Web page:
Linoleum, or sheet flooring as it is sometimes referred to, is made by pressing various fillers, such as ground-up cork and wood dust, along with pigments, into a binding material, usually linseed oil and resins. This composition is applied to a canvas or felt backing. Unknown to most homeowners, linoleum is easily affected or damaged by hot water and strong alkaline cleaners, especially ammoniated ones in addition to the obvious factors like solvents and oils. According to experts, linoleum must be protected with a water-based sealer/finish.
Please follow these easy steps to upkeep a linoleum floor:
Step 1—Strip floor with a mild solution of a non-ammoniated stripper diluted in lukewarm water according to directions. Test any chosen stripper in a corner of the room to make certain that it doesn't affect the floor in any way before using it.
Step 2—Rinse and neutralize with a new, clean mop and a white vinegar rinse (1 cup vinegar into 1 gallon of cool water)
Step 3—Rinse again with a clean mop and just plain cool water.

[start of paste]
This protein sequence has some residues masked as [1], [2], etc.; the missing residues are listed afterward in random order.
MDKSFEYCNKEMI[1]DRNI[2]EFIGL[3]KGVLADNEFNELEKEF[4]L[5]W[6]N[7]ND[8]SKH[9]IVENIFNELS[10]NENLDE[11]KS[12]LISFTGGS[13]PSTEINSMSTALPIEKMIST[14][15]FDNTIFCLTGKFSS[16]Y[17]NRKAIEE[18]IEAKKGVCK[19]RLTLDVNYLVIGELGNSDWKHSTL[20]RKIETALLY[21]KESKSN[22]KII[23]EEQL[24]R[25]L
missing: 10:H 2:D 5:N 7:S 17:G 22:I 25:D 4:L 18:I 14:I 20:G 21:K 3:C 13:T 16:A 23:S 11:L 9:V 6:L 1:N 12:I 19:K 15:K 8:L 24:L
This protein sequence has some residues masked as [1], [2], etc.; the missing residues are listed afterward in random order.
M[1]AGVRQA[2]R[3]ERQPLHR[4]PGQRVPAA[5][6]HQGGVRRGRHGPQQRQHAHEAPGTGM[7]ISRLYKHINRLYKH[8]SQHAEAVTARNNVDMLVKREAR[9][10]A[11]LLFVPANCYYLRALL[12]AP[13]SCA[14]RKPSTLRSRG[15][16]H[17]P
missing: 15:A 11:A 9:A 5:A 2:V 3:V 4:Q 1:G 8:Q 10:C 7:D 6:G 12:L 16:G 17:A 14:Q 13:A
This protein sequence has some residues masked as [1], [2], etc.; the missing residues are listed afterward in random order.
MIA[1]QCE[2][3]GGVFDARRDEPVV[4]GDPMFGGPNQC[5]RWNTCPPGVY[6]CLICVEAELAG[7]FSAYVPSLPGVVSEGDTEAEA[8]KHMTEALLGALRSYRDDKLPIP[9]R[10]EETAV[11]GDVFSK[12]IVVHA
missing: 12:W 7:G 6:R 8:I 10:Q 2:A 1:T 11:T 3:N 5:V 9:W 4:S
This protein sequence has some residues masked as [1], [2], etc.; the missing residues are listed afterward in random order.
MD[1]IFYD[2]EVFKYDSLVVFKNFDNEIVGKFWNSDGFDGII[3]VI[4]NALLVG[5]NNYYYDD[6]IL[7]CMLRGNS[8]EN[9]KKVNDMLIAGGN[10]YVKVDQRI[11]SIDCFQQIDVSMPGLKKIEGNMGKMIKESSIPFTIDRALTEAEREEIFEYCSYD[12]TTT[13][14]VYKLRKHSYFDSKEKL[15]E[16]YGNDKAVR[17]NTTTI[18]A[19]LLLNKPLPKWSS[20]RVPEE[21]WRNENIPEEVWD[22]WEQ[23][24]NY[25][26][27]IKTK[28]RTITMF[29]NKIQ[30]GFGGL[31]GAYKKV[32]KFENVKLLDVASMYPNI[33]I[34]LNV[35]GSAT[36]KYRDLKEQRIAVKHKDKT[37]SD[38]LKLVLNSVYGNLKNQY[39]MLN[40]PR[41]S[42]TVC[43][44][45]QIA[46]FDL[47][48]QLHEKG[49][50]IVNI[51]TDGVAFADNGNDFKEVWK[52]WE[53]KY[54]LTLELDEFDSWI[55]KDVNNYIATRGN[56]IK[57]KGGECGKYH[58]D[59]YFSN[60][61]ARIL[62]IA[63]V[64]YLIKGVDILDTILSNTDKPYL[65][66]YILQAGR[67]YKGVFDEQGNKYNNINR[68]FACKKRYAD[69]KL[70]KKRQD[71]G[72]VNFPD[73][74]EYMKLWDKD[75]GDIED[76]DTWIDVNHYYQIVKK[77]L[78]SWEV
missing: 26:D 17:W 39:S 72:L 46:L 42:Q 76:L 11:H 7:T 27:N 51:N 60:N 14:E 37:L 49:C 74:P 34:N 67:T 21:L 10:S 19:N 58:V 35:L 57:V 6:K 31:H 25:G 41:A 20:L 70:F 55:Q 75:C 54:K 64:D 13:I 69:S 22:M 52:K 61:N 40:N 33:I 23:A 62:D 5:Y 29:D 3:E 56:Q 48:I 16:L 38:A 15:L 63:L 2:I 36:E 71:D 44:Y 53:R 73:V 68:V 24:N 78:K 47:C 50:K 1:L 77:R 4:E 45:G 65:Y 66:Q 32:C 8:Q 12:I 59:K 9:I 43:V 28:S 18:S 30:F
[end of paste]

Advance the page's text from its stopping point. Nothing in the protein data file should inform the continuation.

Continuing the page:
Step 4—Allow the floor to dry.
Step 5—Using fresh, clean rayon mop, apply a MEDIUM coat of sealer/floor finish. Do not allow puddling or dripping of floor products onto the floor.
Step 6—Allow the floor to thoroughly dry.
Step 7—(Optional) Only if necessary, apply a second, THIN coat of sealer/finish. Allow the floor to thoroughly dry.
Sweep the floor daily to maintain its look, and damp-mop weekly with a "neutral" floor cleaner diluted according to the manufacturer's directions.
Hot water and/or any harsh ammoniated or solvent-based floor cleaning product will turn the linoleum "yellow" (or create "yellow spots") and degrade the bonding oils. If yours has yellowed, it must be either lightened or removed through a bleaching action. You must "bleach" the floor, perhaps, back over several times. Dilute 1 part chlorine bleach with three parts cool water. Apply liberally and evenly onto the floor and allow to stay for 30-45 minutes.
If the stain appears to be lightening, repeat the process. If not, wet the floor with bleach solution again and sprinkle scouring powder containing "chlorine bleach" onto it. Then scour the floor. Immediately, rinse the floor thoroughly with cool water. Neutralize floor with a vinegar rinse (1 cup of vinegar to 1 gallon of water). Then damp-mop and rinse the floor with water one last time. You may have to repeat this process several times before a visible change is noticed. If nothing happens, you may have to get used to looking at yellowed linoleum.
Before attempting this suggestion on your entire floor, test an inconspicuous yellowed area with the same procedure. If you like the results, then move on to the rest of the surface.